That said, there could be a new jump in productivity as better technologies are developed. What if we counteracted smartphones with a drug or a widget that could make you focus?
We have that. I just have to pretend to have an attention disorder of some type in a manner convincing enough for a medical professional to hand me a slip of paper that tells another person in a white coat at another location that I'm allowed to purchase a limited quantity of it.
We call it Adderall.
People under 21 are forbidden to enter bars. So what should people do if they want to watch the game with their kids, such as the parent of a high school student whose older brother's school is in the ESPN-exclusive College Football Playoff?
I've seen plenty of children at every sports bar I have ever visited, largely due to the fact that many of them are also restaurants. Buffalo Wild Wings would be an example of one such fairly large and widespread establishment in the US.
Whether one views said establishment's menu as actual food fit for human consumption is a different issue...
Sorry, Uber is a cab company, no matter what they say.
I'm not a fan of Uber but I'm not certain this is true, in my understanding a typical cab will drive around looking for random people to wave it down and potentially wait at certain high pickup locations.
An Uber (or Lyft) vehicle will only respond to a request from the webapp, it strikes me as more analogous to a Limo service or other hired vehicle. Are those considered taxis? (not rhetorical, I'm actually curious. For tax purposes it appears they are).
I live in a city in the Midwest, and have traveled for work to many other cities in the Midwest. Nigh universally, there is no such thing as a taxi that drives around looking for fares. You call a taxi company, or use their website, to request a taxi be dispatched to your location.
Rarely, in some cities, there are designated areas called "taxi stands" located in or near neighborhoods with a high density of bars. Taxis can sometimes be found idling there, waiting for inebriated folks to stumble their way. This is far from a ubiquitous practice, and even where the taxi stands exist, generally only contain taxis on Friday and Saturday nights.
Perhaps taxis continually circle or wait around high-traffic locations in very large cities. However, even on my trips to Chicago, I've seen only the dispatch request model.
Companies where the open office approach succeeded had something in common: the population of the office chose it for themselves, early on. They had an open office environment because that's how they wanted to work, and because the dynamic that existed between the employees was compatible with it. Then later, a lot of other companies had executives look at both the success of those companies and the lower real estate costs that the model uses, and decided they would "choose" it for their own staff. And that's not quite how it works. It's rather like deciding that your goldfish would be better off in a salt water tank because of how big the fish were in some other tank you saw, and then finding yourself confused as to why the fish all died. Not all cultures are the same, and you can't change the culture by imposing something upon it that is toxic.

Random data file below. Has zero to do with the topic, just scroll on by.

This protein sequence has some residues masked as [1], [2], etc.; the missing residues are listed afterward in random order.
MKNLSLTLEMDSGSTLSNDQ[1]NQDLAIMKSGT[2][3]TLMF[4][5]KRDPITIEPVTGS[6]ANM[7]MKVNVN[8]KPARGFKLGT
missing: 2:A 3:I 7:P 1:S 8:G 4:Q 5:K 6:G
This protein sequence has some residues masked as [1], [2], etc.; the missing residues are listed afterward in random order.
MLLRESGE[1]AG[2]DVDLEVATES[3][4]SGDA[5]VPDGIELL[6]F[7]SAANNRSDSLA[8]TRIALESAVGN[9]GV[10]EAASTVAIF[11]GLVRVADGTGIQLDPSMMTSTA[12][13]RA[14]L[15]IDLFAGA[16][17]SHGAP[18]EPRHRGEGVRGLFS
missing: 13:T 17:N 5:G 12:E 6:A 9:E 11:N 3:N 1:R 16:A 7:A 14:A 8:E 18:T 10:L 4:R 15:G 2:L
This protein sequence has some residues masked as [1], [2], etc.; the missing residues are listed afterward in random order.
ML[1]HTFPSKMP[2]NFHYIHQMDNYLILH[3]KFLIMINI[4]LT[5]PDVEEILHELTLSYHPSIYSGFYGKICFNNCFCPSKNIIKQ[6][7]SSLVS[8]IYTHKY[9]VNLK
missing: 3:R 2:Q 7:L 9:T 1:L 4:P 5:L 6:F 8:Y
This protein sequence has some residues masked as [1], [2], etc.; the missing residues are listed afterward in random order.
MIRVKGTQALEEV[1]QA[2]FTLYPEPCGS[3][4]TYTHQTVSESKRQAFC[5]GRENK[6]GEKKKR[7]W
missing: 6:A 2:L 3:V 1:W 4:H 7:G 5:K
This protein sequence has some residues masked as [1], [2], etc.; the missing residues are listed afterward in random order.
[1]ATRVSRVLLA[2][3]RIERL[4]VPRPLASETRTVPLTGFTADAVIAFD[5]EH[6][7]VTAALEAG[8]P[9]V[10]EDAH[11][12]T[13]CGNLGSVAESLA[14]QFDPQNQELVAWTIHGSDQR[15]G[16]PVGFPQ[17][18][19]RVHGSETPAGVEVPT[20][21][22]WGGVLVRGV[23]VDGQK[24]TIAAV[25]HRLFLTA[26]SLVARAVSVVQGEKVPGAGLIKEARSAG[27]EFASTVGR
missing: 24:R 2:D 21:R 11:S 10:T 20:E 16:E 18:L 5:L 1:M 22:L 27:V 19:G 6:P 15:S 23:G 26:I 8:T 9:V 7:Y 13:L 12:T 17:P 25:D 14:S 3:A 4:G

Exactly this, yes. The company I work for recently decided that "open, collaborative spaces" would be better for every team and department, regardless of the nature of their work or where they were located - which resulted in people working with financial data adjacent to and nigh surrounded by call centers, and other such "improvements".
Shortly after this went into effect, they started experimenting with work-from-home programs, as many of us clamored for it. Oddly enough, productivity went up in many cases from the open office baseline, more cases than you'd expect for the potential distractions working from home can cause for the less-focused. It was almost as though moving to the open office plans had actually decreased productivity more than just closing the office entirely and having everyone telecommute.
Your argument is... what, exactly? That skilled jobs in engineering, accountancy, nursing, medicine, architecture, law, and even trades like plumbing, carpentry, HVAC, mechanics, etc are somehow being automated away and are less secure than minimum wage jobs at McDonald's? For real?
Just look at accounting. One accounting department for one decently-sized company once involved dozens or more employees, all maintaining spreadsheets and doing calculations. Then came Excel (and similar such programs). One accounting department is now perhaps 3-4 people, doing what used to take dozens of numerate professionals.
Automation of jobs is not restricted to blue-collar or low-skill work.
People say it doesn't do that, but there's a whole lot less service jobs than we used to have.
There's a slightly deeper question as to why service jobs are vanishing: once the capability exists to reliably automate a job, is there any wage at which you ultimately will not automate it? Alternatively, if you can convince your existing customers (I'm sorry, "consumers" is the term now) to do work for themselves for free which you used to have as a cost center, is there any wage at which you will not do so?
I'd eventually expect a fast food restaurant to require only enough employees to ensure the cooking and assembly robots are stocked and loaded, and maybe to hand orders across the counter / out the window.
The trouble with devices that claim to track your steps is they're so easily hoaxed by waving your arms around.
No kidding. My girlfriend is Italian. Every time she has a conversation, her FitBit records her running a marathon.
A few lucky locations will experience both.
You've been to parts of the Ohio River Valley, I see.
Ocean: A body of water occupying about two-thirds of a world made for man -- who has no gills. -- Ambrose Bierce